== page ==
The News of the World (NoW) phone-hacking scandal has come under fresh scrutiny after the defunct paper’s Farrer & Co lawyer allegedly asked that two solicitors acting on behalf of phone-hacking victims be put under surveillance.
Mishcon de Reya media lawyer Charlotte Harris and Taylor Hampton solicitor advocate Mark Lewis were both purportedly followed by private investigator Derek Webb of private investigations firm Silent Shadow.
Farrers contentious media partner Julian Pike, who is no longer instructed by News International on phone-hacking matters, allegedly sanctioned the surveillance citing suspicions that Harris and Lewis were “an item” and that they were sharing confidential information.
According to a report on the BBC’s Newsnight programme, Pike wrote to Webb saying: “I write to confirm my instruction… If we can show Lewis and Harris living together we think this may assist us bringing professional misconduct proceedings against Lewis and/or Harris.”
Lewis has subsequently given an interview to the Australian media that he is considering bringing a civil action against Farrers.
Farrers told Newsnight that it would not be able to comment without the permission of News Group Newspapers.
Lewis represents high-profile phone-hacking victims including the family of teenage murder victim Milly Dowler. He previously won a substantial payout for the Professional Footballers’ Association (PPA) chief executive Gordon Taylor. Harris has represented actress Leslie Ash and her former footballer husband Lee Chapman as well as football agent Sky Andrew.
At the time of the alleged surveillance, both were considered to be a threat to the now defunct NoW because they were leading proceedings on behalf of phone-hacking victims.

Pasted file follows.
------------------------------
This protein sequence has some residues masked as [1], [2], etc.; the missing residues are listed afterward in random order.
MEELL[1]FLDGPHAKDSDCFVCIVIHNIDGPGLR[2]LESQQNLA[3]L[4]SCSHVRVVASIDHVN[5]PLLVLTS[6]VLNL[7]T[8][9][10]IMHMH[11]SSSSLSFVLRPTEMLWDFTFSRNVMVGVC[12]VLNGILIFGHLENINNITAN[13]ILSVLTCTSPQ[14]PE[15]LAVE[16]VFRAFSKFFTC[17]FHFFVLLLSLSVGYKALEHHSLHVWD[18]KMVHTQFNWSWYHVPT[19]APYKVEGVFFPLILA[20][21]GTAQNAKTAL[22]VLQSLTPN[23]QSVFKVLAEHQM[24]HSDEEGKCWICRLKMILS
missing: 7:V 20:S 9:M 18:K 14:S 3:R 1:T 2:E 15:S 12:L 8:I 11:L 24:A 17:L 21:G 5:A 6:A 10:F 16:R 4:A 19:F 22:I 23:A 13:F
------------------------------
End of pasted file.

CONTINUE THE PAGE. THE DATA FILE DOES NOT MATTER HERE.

Speaking on Newsnight, Lewis condemned the spying, which included the following and filming of his ex-wife and his teenage daughter on a shopping trip.
“To follow my teenage daughter, my youngest daughter, is nothing short of sick,” he said. “On another level looking at me, that’s not how you litigate, you play the ball you don’t play the man…this is Mafia-like,” he added.
Lewis is now reportedly planning to sue News International in relation to the surveillance.
In a statement, a News International spokesperson said: “News International’s enquiries have led the company to believe that Mark Lewis and Charlotte Harris were subject to surveillance. While surveillance is not illegal, it was clearly deeply inappropriate in these circumstances. This action was not condoned by any current executive at the company.”
Pike advised the newspaper group on more than 60 actions relating to phone-hacking, including the claim from Taylor at the PPA (20 September 2011).
News International chairman James Murdoch will face the Parliamentary Select Committee carrying out the inquiry into phone-hacking again this Thursday. He is advised by Clifford Chance’s global head of litigation and dispute resolution Jeremy Sandelson (16 September 2011).